Governor’s proposed higher ed funding boost could pave the way to community college for more low-income students

Illinois Governor JB Pritzker wants to add an additional $100 million for Monetary Award Program (MAP) grants in the upcoming state budget.

Illinois Central College president Dr. Sheila Quirk-Bailey said the boost could be particularly beneficial for students who also qualify for federal Pell grants,

“If you are an individual of meager means, of poverty, between MAP and Pell (grants), you could attend ICC for free,” said Quirk-Bailey.

She said the MAP grant expansion also covers short-term certificates for people seeking to upgrade their skillset quickly, rather than in the traditional two or four-year increments, including those in apprenticeship programs. MAP money is often already allocated before some students apply.

There’s also a million dollars worth of annual scholarships offered by ICC, and an additional $11 million in grant programs.

“We’re hoping that with this increase that we can bring a lot more funding to many more regional students to then move into ICC,” she said.

Illinois Central College also offers a child care center on its East Peoria campus for parents who enroll in classes. Child care vouchers are also available through the state for parents who can’t line up their schedules with the child care center’s hours.

“Whatever those obstacles are that are keeping you from moving forward with your life, come talk to us at ICC, because we have an awful lot of programs to help people figure it out and move forward,” Quirk-Bailey said.

Enrollment trends

Illinois Central College’s enrollment has fallen by 22.6% over the past three years. That’s become a major issue in the campaigns of ICC board of trustees candidates, but Quirk-Bailey said those numbers should be looked at with some caveats.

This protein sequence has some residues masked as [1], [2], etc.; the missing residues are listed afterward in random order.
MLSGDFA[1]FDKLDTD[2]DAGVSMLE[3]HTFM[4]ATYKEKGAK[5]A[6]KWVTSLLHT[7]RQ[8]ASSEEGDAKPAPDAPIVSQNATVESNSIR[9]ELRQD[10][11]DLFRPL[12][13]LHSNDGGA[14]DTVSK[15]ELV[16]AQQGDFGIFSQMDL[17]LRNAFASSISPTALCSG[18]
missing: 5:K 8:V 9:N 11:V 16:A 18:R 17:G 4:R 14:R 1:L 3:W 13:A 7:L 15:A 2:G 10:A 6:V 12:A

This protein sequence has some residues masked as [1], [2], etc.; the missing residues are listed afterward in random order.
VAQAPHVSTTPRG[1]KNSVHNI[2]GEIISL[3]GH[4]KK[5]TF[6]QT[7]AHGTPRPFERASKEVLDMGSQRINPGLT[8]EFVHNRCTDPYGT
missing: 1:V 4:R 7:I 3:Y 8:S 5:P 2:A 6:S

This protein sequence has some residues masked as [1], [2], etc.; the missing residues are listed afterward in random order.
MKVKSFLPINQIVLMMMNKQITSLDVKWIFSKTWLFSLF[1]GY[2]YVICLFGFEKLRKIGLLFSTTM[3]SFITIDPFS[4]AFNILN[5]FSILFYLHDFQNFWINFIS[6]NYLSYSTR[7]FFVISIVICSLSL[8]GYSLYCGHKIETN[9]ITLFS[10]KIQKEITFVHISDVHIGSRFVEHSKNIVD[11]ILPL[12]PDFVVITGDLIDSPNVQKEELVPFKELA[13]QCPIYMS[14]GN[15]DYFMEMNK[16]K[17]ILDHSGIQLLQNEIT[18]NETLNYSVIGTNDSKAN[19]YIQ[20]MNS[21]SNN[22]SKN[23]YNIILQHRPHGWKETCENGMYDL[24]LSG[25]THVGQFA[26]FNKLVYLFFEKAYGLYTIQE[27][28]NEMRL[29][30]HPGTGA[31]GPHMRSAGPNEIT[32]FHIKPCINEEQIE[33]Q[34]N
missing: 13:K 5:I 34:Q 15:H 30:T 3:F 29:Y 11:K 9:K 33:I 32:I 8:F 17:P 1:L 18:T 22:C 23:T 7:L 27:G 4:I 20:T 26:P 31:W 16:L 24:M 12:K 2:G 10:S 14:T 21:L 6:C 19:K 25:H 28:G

Enrollment is tracked by the state using a metric called the “10th day census.” Essentially, that’s a headcount of the number of students a given institution has on the 10th day of the semester. But Quirk-Bailey argues that’s not the best way to measure the number of students ICC serves.

“We have in the past several years been moving toward a different type of schedule to help our students. So we are doing far more courses in an eight week format than in a 16 week format. So when you take a look at that number 10 days in, we have a whole 15% of our classes that aren’t included in that because they haven’t started yet,” she said.

She said that while some students are indeed withdrawing from classes over the course of a semester, enrollment at the end of a semester at ICC is typically higher than it is at the 10th day census as a result of the way ICC structures its class loads.

“Unfortunately, how we measure enrollment in higher ed hasn’t caught up with those with those concepts,” she said.

Cradle to Career

Illinois Central College is going for the U.S. Department of Education’s $30 million Promise Neighborhoods grant for a third time this year. The grant will fund ICC’s Cradle to Career program, which is focused on providing supports for Peoria’s 61605 ZIP code. Decades of disinvestment have led to population losses and high poverty rates in the area.

Quirk-Bailey said in both of the previous two attempts, the application has performed well, but came up just short in a panel of three reviewers.

“It’s not a matter of in my mind if we’re gonna get this grant, it’s a matter of when,” she said.

Quirk-Bailey said a $500,000 grant secured by former Congresswoman Cheri Bustos was used to gather a dataset that will bolster ICC’s case this time around.

“We will be able to, from that, determine exactly what our processes should be, what those job descriptions and job roles should be. So we’re basically trying out everything. There was a heavy IT component to Promise Neighborhoods. And this information will also help us determine what that hub should be and how it should be accessible to people in 61605,” she said.

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April 4, 2023 at 06:41PM

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